Wednesday, 11 May 2011
CANNES 2011 - Midnight in Paris
Midnight in Paris (2011) dir. by Woody Allen
Starring Owen Wilson, Rachel McAdams, Marion Cotillard and Michael Sheen.
By Blair Stewart
I had a dear old friend so hung up on the past that not one conversation went by without him whining about his disgust at being born 40 years too late. Music back then had a genuine animal strut to it; revolution applied to politics instead of a buzzword used for the latest flavours of Coke; early Godard was a genius instead of the cranky old hermit he is now. In hindsight, that friend depressed the hell out of me, and as his time-displacement dilemma is central to Midnight in Paris, I hope my old mate watches Allen's latest when it's released. But he'll likely complain about the cost of tickets nowadays.
The old spoilt trollop that is Paris is given more praise, as Woody Allen eavesdrops on neuroses along the Seine, and his camera professes love for her streets while conveniently overlooking the banlieues. On holiday with his fiancée, Inez (Rachel McAdams), and her ugly American in-laws, Gil (Owen Wilson), a milquetoast scriptwriter, is overcome by the nostalgia of the city's belles-lettres heyday of Stein, Hemingway and Fitzgerald.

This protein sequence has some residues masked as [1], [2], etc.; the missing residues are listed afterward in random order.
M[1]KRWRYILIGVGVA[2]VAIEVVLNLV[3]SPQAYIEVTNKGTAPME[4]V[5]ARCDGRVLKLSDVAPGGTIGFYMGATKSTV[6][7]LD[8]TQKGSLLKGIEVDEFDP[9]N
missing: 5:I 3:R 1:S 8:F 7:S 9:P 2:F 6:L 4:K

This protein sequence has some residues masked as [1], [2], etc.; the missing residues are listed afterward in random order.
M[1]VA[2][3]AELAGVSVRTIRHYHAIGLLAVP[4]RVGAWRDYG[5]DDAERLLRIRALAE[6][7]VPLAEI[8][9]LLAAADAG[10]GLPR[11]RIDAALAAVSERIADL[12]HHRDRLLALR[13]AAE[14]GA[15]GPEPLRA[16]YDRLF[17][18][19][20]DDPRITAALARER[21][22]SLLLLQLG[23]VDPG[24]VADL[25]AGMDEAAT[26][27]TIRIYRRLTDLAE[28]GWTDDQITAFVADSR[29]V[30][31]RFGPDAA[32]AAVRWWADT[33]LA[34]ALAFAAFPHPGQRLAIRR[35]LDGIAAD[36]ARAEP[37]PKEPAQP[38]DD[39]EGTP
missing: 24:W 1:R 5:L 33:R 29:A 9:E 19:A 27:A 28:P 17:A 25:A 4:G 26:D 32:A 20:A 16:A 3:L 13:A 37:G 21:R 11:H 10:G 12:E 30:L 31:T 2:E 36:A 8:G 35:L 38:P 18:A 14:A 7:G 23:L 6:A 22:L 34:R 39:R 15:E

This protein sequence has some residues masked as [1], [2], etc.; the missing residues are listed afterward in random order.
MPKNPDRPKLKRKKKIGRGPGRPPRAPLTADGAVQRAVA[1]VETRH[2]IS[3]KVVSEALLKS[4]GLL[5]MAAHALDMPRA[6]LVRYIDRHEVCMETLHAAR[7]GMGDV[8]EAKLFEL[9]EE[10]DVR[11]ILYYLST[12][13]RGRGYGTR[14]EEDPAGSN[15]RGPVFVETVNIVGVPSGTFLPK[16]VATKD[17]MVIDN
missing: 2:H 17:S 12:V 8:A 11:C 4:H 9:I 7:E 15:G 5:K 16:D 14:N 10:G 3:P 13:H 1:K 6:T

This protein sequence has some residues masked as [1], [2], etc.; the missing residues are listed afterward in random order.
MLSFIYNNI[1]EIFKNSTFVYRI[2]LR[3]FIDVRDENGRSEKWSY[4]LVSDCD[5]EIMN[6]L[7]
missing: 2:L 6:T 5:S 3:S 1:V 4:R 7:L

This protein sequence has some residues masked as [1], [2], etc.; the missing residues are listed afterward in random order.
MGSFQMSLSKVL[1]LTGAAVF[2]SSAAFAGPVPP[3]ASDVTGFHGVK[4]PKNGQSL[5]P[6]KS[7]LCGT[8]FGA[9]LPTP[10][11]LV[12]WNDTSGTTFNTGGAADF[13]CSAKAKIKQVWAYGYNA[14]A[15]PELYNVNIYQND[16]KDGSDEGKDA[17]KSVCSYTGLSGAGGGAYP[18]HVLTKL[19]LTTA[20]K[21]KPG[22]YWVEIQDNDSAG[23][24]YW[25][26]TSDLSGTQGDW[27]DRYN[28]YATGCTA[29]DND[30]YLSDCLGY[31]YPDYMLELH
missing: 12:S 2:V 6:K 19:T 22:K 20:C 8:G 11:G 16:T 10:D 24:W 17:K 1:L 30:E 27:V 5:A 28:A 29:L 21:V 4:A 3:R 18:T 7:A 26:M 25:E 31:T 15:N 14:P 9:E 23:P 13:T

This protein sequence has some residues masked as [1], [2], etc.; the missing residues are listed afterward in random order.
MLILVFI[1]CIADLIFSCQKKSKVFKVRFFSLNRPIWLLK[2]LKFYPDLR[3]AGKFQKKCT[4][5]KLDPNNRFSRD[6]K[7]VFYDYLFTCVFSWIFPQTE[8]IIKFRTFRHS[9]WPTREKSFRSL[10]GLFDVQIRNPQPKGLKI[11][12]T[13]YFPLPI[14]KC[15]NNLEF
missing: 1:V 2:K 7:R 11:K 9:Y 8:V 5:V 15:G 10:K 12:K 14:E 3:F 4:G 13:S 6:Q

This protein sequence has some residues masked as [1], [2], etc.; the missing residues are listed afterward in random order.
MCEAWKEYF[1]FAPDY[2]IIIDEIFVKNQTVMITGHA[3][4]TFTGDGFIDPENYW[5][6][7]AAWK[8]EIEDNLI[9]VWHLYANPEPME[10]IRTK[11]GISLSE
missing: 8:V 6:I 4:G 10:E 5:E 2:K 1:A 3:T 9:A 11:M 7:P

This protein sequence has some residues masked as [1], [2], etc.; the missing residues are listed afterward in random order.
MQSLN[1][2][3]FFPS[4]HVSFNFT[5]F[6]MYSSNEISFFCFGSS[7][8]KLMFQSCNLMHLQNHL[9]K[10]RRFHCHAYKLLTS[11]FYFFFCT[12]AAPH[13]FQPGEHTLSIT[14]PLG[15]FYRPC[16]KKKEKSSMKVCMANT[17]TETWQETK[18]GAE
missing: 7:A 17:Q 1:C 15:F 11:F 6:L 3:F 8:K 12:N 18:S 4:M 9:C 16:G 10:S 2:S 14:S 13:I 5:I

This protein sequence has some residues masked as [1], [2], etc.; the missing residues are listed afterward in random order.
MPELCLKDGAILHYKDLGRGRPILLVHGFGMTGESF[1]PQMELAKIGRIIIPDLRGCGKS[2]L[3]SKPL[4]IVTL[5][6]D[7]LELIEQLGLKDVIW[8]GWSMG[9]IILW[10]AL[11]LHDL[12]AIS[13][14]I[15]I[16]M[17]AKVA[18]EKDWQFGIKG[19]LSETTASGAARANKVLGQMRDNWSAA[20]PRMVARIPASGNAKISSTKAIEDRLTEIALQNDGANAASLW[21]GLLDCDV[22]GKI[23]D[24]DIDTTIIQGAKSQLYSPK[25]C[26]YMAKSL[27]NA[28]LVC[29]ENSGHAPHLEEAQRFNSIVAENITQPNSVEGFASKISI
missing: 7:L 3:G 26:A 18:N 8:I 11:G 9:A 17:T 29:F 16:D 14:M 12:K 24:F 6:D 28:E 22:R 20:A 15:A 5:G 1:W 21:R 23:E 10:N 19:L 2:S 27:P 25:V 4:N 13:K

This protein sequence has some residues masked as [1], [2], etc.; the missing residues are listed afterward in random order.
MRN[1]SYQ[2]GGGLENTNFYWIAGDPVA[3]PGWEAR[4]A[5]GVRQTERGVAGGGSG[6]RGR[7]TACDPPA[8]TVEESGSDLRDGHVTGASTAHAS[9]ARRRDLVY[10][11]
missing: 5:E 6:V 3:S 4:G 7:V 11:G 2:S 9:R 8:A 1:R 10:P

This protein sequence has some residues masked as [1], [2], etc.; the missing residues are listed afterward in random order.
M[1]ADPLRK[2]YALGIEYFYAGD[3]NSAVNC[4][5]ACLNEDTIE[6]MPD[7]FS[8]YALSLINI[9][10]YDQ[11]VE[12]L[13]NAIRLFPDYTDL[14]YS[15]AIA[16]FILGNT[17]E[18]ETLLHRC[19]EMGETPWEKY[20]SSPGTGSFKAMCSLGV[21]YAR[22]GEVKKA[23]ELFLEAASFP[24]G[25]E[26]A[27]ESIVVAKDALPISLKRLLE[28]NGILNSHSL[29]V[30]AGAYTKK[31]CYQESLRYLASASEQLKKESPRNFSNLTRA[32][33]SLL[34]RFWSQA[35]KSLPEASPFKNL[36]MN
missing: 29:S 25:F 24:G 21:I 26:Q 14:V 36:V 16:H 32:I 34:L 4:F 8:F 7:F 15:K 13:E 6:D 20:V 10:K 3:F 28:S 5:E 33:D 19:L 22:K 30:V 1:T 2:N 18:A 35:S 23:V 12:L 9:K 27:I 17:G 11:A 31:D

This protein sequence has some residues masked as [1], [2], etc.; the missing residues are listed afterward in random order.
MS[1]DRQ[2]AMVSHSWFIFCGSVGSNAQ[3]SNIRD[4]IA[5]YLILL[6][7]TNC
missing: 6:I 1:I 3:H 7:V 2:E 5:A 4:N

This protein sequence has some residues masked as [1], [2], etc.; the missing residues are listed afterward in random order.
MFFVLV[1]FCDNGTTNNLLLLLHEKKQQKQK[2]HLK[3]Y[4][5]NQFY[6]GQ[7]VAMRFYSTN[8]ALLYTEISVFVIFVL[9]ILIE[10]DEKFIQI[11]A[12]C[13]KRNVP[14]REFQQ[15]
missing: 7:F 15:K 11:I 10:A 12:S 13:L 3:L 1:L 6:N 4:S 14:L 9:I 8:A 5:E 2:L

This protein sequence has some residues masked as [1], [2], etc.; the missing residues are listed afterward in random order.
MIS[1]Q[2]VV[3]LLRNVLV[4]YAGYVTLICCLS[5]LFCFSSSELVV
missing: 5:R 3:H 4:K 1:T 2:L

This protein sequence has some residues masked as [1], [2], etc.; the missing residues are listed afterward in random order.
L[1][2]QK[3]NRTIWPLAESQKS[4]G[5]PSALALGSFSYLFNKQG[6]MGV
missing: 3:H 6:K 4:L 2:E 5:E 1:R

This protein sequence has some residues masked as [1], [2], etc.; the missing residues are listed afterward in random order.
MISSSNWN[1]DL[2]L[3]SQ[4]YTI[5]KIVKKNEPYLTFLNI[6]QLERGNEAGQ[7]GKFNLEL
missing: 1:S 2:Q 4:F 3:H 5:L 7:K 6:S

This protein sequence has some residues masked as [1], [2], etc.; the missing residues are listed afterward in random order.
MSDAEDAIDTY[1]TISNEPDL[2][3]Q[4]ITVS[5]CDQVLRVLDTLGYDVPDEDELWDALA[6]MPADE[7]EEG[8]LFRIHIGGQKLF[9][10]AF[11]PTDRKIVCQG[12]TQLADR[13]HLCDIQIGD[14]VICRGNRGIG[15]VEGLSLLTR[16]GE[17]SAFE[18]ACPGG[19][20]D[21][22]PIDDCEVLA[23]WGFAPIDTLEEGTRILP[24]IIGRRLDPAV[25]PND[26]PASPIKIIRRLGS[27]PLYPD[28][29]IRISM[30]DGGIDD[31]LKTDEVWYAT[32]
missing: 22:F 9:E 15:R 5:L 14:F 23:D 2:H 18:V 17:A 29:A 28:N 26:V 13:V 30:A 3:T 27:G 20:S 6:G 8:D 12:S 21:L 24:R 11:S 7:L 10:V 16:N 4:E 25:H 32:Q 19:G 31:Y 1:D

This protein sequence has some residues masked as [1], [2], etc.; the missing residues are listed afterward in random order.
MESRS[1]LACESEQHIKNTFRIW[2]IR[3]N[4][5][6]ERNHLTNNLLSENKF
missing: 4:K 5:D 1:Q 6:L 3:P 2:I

Making a midnight jaunt to avoid his fiancée’s faux-intellectual admirer (Michael Sheen), Allen nicks from his own Purple Rose of Cairo, as Gil strolls into a 1920s phantasmagorical Madame Tussaud's exhibit where he can hobnob with his dead heroes (Cole Porter, T.S. Eliot, the Surrealists) until the tourist needs to wake up to the present or before Ernie H. gets too drunk and punchy. Gil's dallying is complicated by the arrival of Picasso's fetching muse played by Marion Cotillard as a gal most folks would happily build a time-bending DeLorean for.
As is the case with his recent, too-kind travelogues of Barcelona and London, Woody Allen portrays Paris in the kindest light possible and doesn't upset his own aesthetic applecart at all – faint praise for a comedy that has a couple of smart jokes sprung from characters that, in order to get belly laughs, thankfully lack a) cheap profanity and b) sexual depravity.
Midnight in Paris is a mostly enjoyable, though slightly forgettable, work by Allen, not surprising as the last great film he's made goes back to the previous decade, 1999's Sweet and Lowdown. Back to his Bottle Rocket roots, Owen Wilson is as likable as always, Corey Stoll does Hemingway justice, and Marion Cotillard is the charming quasi-ingénue as all heck.
If anything, Midnight is worth seeing for Adrien Brody's small but fantastic turn in one of the more memorable bits of screen-thievery in recent years.